A very difficult topic is tearing apart outdoor enthusiasts in Mississippi. At issue is the debate over installing more pumps to drain flood waters that are behind the levees and flooding much of the lower Mississippi delta. The annual Mississippi Wildlife Extravaganza is taking place this weekend, an event sponsored by the Mississippi Wildlife Federation (the “Federation”), a group that has taken a stand on the impacts of flood control projects impacting habitat in the delta for many decades. There are several vendors and patrons who intend to boycott the event to bring attention to their position. That is unfortunate because this is a such a special place to come together as outdoor enthusiasts. This event kicks off the upcoming Mississippi hunting season and traditionally brings tens of thousands of outdoor loving people together. A few barbs are being thrown and tweeted calling out the Federation as “uncaring” people which, honestly, could not be further from the truth. The Federation was begun in 1946 to promote wildlife. It has always advocated for more outdoor opportunities, more conservation, more wetlands, protecting wildlife, but there are some angry farmers and others directly impacted by this unprecedented flooding that are frustrated. In case you’ve missed it, the Mississippi river has been so high for so long that it has been next to impossible to drain floodwaters behind the levees. Farmers in certain areas can’t get crops in the fields. Many animals have suffered and died as well due to the prolonged period of flooding. Some believe installing more pumps would solve the problem while others say it won’t because the problem was/is just too large. The emotions over this are spilling over.
Wherever you fall in this debate, surely getting together and talking about it is a better means of finding solutions than boycotting this traditional, annual event. The Federation is a not-for-profit organization advocating for habitat, wildlife, and wetlands in this case. They are not the decision maker on this, the EPA is. Any funding for the pumps would be primarily federal funding. So why is the Federation in the crosshairs? It’s a bit hard to figure but if you are someone frustrated and looking for some “dry ground”, you don’t like the fact that the Federation has expressed reservations about past pump proposals. The Federation people have suggested that they are not so much against pumps as they are FOR wetlands preservation, something that the Federation has long fought to protect, and fear this will turn into a slippery slope to drain wetlands to create more farmable acres.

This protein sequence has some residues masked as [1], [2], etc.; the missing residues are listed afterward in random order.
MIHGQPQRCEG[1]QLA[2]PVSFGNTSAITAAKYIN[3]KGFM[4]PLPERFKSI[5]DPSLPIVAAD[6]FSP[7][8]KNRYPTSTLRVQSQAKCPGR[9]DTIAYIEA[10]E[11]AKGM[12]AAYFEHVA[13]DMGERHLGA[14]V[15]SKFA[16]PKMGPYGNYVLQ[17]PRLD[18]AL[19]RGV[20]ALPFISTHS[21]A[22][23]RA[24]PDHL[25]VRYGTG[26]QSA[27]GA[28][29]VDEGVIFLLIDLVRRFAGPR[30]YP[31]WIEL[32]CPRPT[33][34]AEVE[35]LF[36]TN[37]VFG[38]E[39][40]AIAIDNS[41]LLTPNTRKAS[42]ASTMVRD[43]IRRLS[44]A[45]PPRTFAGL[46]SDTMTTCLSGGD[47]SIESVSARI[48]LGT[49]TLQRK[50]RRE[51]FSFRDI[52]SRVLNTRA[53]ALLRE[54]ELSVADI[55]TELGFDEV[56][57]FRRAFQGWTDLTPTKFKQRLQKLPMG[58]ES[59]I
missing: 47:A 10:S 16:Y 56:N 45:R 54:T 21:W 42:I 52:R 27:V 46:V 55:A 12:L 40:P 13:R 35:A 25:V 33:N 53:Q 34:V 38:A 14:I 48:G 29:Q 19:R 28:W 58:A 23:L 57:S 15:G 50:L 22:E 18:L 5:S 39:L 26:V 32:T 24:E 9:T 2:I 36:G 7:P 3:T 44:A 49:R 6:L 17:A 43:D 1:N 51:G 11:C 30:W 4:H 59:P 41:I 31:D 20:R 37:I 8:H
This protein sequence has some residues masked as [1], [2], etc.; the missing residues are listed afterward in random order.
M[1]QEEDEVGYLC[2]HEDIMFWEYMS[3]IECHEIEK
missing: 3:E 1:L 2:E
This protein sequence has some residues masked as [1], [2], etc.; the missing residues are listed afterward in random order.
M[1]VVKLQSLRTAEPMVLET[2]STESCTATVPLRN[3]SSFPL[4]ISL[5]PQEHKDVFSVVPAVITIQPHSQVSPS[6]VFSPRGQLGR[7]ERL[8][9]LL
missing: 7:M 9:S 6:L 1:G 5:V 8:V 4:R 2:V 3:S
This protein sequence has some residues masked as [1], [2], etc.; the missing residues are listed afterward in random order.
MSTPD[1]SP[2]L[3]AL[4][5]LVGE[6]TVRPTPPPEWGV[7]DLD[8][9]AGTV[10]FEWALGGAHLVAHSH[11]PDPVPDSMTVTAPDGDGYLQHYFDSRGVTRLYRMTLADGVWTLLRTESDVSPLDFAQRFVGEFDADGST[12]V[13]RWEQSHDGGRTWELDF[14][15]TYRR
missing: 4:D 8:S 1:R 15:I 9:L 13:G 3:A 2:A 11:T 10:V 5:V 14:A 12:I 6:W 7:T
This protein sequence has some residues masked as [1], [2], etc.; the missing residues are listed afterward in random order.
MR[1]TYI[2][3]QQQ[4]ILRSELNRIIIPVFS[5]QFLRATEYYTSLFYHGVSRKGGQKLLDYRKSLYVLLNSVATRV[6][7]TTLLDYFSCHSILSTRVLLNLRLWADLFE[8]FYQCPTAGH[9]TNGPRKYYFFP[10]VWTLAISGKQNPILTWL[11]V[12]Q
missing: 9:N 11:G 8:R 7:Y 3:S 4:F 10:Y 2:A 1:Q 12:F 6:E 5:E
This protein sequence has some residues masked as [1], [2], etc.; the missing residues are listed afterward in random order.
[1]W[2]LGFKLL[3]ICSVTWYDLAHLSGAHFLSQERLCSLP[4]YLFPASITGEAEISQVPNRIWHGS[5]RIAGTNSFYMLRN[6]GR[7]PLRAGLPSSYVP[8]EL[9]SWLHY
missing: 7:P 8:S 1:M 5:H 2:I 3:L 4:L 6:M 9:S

Perhaps the solution is somewhere in between, maybe limited pumping not to exceed a threshold level. Underlying all of this is the fact that the Mississippi has flooded from the beginning of time. It is the very reason the soil is so rich in the delta, and the river moves and changes course, sometimes beyond the ability of man to control. But that type talk sounds like an excuse to those who are flooded. There is a wise saying that the truth is usually “somewhere in between” and I suspect that is exactly the case today. What I do believe is that the people who care about this issue on both sides are the wildlife and habitat-lovingest people Mississippi has to offer. They have so much more in common than their differences on this issue, but in the same way that our political system these days seems to be about nothing but winners and losers, it appears some here are also in favor of playing the “us versus them” game instead of finding a solution and getting it right. Here’s hoping for solid, objective leadership on this issue and an absence of politics for an issue that should be not political at all.
I’m not sure how the pump issue should play out but I know that it won’t be decided by a position statement of the Mississippi Wildlife Federation or a boycott. Let’s get together on this important issue to agricultural interests, outdoorsmen, wildlife enthusiasts, and environmentalists. Mississippians care deeply about each other and our environment. Nobody wants to see anyone flooded and nobody wants to lose valuable wildlife habitat either. I for one can’t wait for this event to start, and I plan to learn all I can about this issue visiting with those in attendance this weekend.